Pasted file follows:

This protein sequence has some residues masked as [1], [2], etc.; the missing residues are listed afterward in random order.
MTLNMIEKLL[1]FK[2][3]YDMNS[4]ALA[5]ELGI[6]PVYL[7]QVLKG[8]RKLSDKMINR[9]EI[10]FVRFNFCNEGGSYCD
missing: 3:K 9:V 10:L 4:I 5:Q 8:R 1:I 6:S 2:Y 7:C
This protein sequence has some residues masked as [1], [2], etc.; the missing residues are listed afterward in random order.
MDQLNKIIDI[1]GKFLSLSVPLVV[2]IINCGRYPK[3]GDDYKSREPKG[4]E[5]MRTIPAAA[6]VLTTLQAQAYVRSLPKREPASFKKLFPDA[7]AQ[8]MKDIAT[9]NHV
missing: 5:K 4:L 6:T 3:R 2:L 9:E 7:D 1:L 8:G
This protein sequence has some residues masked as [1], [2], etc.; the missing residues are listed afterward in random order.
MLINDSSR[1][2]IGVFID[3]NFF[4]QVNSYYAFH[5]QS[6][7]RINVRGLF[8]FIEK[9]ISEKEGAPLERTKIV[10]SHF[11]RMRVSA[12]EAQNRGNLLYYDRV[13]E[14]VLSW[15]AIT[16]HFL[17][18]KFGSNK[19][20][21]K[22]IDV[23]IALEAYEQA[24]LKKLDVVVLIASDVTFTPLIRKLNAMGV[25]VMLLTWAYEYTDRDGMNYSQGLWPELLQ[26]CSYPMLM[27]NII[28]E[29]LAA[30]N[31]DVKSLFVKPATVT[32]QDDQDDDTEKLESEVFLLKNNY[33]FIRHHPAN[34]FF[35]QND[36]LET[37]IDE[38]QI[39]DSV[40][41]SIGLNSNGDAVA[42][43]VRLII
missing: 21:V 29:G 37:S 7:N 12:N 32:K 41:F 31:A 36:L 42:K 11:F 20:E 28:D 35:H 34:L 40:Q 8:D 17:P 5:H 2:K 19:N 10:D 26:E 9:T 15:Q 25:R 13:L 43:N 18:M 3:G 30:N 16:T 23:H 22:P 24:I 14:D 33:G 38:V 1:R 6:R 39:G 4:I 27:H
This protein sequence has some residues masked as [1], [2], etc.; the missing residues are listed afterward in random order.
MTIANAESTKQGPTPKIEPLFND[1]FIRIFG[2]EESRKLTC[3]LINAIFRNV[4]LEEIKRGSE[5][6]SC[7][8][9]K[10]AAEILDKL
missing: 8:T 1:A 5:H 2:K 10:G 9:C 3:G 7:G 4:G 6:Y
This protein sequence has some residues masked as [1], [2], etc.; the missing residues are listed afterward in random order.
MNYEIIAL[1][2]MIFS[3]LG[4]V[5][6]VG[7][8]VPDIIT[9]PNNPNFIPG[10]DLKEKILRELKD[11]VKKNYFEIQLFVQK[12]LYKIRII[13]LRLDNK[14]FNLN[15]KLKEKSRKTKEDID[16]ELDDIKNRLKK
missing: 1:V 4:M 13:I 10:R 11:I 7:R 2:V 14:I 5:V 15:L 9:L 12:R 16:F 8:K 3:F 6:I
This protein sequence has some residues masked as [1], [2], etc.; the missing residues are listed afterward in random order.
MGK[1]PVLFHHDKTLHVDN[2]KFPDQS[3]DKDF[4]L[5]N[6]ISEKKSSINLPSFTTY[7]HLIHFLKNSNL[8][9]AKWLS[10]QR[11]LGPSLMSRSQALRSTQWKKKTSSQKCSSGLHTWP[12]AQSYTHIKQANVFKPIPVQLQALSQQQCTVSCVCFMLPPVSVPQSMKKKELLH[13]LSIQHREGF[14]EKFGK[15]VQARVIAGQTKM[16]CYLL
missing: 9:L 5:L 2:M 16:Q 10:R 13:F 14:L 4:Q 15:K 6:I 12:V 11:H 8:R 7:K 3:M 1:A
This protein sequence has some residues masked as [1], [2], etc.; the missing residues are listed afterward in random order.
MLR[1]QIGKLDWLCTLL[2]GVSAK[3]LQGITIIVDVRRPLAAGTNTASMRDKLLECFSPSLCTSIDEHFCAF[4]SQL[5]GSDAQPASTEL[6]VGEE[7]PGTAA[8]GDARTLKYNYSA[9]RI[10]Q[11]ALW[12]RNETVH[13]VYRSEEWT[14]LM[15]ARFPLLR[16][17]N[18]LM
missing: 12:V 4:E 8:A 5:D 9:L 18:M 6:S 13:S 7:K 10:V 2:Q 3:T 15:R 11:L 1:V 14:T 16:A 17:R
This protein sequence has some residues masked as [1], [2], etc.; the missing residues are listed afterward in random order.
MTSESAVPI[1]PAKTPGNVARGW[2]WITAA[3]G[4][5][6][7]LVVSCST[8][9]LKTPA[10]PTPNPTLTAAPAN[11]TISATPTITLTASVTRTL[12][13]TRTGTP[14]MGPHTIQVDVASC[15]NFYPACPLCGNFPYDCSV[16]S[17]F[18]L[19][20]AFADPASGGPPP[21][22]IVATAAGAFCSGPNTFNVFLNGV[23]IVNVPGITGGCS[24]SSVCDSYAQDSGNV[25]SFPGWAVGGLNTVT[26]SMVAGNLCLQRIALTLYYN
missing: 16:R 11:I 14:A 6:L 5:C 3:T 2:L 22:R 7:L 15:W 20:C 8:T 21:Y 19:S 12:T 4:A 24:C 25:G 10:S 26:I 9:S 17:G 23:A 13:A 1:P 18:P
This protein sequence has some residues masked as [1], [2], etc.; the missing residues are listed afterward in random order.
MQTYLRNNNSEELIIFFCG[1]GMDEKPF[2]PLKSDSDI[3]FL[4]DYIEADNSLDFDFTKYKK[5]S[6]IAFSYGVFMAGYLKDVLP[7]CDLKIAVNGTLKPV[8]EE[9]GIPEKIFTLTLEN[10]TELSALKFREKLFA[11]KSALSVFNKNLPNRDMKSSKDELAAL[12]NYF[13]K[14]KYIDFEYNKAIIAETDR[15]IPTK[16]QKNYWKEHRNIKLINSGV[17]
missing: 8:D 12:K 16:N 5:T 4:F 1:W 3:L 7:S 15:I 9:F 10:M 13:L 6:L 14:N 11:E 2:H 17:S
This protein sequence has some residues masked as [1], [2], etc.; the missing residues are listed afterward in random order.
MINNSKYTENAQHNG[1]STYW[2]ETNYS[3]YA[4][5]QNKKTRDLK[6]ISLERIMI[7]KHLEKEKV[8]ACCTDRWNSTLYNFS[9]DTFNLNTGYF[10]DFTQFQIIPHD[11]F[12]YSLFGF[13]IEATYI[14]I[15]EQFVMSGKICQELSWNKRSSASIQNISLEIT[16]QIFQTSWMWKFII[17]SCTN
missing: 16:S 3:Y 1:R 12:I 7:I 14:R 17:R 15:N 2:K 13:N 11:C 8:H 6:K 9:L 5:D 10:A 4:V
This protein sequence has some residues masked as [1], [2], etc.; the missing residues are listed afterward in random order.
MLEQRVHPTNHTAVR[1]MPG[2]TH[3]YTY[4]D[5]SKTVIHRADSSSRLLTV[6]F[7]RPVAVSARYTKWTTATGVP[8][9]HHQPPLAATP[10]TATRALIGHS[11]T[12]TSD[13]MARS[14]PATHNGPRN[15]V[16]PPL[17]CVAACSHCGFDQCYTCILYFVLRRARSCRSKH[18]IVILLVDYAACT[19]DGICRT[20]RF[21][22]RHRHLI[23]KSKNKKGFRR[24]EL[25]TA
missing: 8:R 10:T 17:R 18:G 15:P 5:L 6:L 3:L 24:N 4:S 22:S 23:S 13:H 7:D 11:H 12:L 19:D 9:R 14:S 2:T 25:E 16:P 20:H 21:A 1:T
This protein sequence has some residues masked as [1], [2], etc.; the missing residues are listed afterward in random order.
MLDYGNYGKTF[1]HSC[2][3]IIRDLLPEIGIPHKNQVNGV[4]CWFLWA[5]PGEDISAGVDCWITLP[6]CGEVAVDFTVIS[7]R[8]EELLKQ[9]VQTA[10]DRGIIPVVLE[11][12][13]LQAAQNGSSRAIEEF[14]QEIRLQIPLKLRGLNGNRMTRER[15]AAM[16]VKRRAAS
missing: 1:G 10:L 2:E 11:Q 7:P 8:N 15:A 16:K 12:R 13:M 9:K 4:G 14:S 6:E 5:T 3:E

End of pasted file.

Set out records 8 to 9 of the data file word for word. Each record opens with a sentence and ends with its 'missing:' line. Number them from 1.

This protein sequence has some residues masked as [1], [2], etc.; the missing residues are listed afterward in random order.
MTSESAVPI[1]PAKTPGNVARGW[2]WITAA[3]G[4][5][6][7]LVVSCST[8][9]LKTPA[10]PTPNPTLTAAPAN[11]TISATPTITLTASVTRTL[12][13]TRTGTP[14]MGPHTIQVDVASC[15]NFYPACPLCGNFPYDCSV[16]S[17]F[18]L[19][20]AFADPASGGPPP[21][22]IVATAAGAFCSGPNTFNVFLNGV[23]IVNVPGITGGCS[24]SSVCDSYAQDSGNV[25]SFPGWAVGGLNTVT[26]SMVAGNLCLQRIALTLYYN
missing: 16:R 11:I 14:A 6:L 5:C 3:T 2:L 22:R 7:L 15:W 20:C 8:T 21:Y 19:S 12:T 4:A 24:C 25:G 10:S 26:I 9:S 17:G 23:A 13:A 1:P 18:P
This protein sequence has some residues masked as [1], [2], etc.; the missing residues are listed afterward in random order.
MQTYLRNNNSEELIIFFCG[1]GMDEKPF[2]PLKSDSDI[3]FL[4]DYIEADNSLDFDFTKYKK[5]S[6]IAFSYGVFMAGYLKDVLP[7]CDLKIAVNGTLKPV[8]EE[9]GIPEKIFTLTLEN[10]TELSALKFREKLFA[11]KSALSVFNKNLPNRDMKSSKDELAAL[12]NYF[13]K[14]KYIDFEYNKAIIAETDR[15]IPTK[16]QKNYWKEHRNIKLINSGV[17]
missing: 8:D 12:K 16:N 5:T 4:F 1:W 3:L 7:S 15:I 9:F 10:M 13:L 6:L 14:N 11:E 2:H 17:S